7. Open Source.  Open is better than closed. The debate is over. Is it a must?  No. But you’ll get more for your money and you’ll get a lot more innovation at a faster rate if you leverage open source.

Where can I find a Modern CMS?!

Check out Crafter CMS!  Crafter CMS is a modern, 100% open source Java based CMS built on Git!  It’s easy for authors, Amazing for developers and Awesome for DevOps!  Crafter doesn’t sit on a SQL database or a JCR repo like so many CMS platforms out there.  It’s built on Git, Java/Spring, and Solr.  It brings the power Git to CMS!  Authors have true versioning.  Developers and DevOps can work they way they are used to, with the tools they are used to based on the technologies they already know.  Crafter CMS is 100% content type agnostic, highly secure, high performance and scales like nothing else.  If you’re building any kind of application or digital experience, you have content, and you NEED Crafter CMS.  Great experiences are crafted!

 

Creating and Installing Project Blueprints in Crafter CMS

What are Blueprints?

Blueprints are Crafter CMS project templates. It provides an initial structure/layout for your site containing one or more of the following: content types such as pages and components as described in Content Modeling, static assets such as images, videos, etc., and site configuration files for managing items in the blueprint such as taxonomies (categories, segments), roles, permissions, etc.

Cook Books - Blueprint AnatomyIn the blueprint that comes out of the box with Crafter CMS, Website_Editorial blueprint, it provides us with an initial structure for our site, along with the site navigation, content inheritance, taxonomies for organizing the content such as categories and segments, which was also used for targeting content, static assets such as the initial images and fonts used for the site and configuration files for managing things like the personas for targeting, the permissions for all the items in the site, the role mappings, the RTE configuration, etc. To see more of the Website Editorial blueprint, please see Your First Website where we create a site based on the Website_Editorial blueprint.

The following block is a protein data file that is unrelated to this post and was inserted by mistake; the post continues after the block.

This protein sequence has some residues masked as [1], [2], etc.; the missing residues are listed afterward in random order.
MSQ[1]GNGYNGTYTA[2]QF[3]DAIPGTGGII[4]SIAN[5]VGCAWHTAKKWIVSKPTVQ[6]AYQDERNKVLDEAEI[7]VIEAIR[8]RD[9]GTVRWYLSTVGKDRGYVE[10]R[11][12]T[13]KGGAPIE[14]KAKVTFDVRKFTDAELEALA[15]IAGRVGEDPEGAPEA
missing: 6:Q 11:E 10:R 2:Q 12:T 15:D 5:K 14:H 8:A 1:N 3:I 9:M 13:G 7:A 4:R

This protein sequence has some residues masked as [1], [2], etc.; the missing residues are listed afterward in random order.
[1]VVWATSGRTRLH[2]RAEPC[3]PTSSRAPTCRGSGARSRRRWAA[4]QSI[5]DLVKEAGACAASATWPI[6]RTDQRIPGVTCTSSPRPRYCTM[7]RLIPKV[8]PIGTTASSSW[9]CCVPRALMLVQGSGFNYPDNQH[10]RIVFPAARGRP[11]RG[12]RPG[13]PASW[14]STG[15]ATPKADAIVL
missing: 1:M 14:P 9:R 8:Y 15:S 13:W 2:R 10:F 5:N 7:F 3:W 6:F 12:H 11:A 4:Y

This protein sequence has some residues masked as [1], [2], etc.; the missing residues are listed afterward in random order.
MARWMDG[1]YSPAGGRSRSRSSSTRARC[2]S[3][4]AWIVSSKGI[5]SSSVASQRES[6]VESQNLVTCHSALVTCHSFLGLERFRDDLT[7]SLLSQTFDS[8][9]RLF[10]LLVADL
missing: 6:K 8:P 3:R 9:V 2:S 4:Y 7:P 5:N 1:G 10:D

As mentioned earlier, blueprints allows us to generate sites with predefined layouts, contents and configuration. Blueprints could be a site theme or an API only site. New blueprints can be created from a site and added into Crafter CMS allowing the creation of more sites based on the new blueprint. In the section that follows, we will see how the Empty blueprint that comes out of the box from Crafter CMS and an existing site is used to create a new blueprint.

How do I make my own Blueprint?

Start by Installing and Starting Crafter CMS.

Blueprints are almost the same as a site. So, you can use a new site created from the Empty blueprint as the starting point for your blueprint. (See Your First Website but create it from the Empty blueprint).

Adapting an HTML template

If you have an existing pure HTML template (and if you don’t, you can find free ones, even with commercial friendly licenses like MIT and some flavors of Creative Commons), you can adapt it into a blueprint.

Cook Books - Template AnatomyGenerally, pure HTML templates have a file structure similar to the picture above. To start, you’ll want to copy all files except for index.html and any other .html files to your site’s static-assetslike this:

Copy folders to static-assetsHTML files will become Freemarker templates. For this cookbook, you’ll see how to adapt an index.html page, then you’ll be able to adapt other pages. Start by editing the main page’s ftl template, and replacing its contents with the index.html’s contents: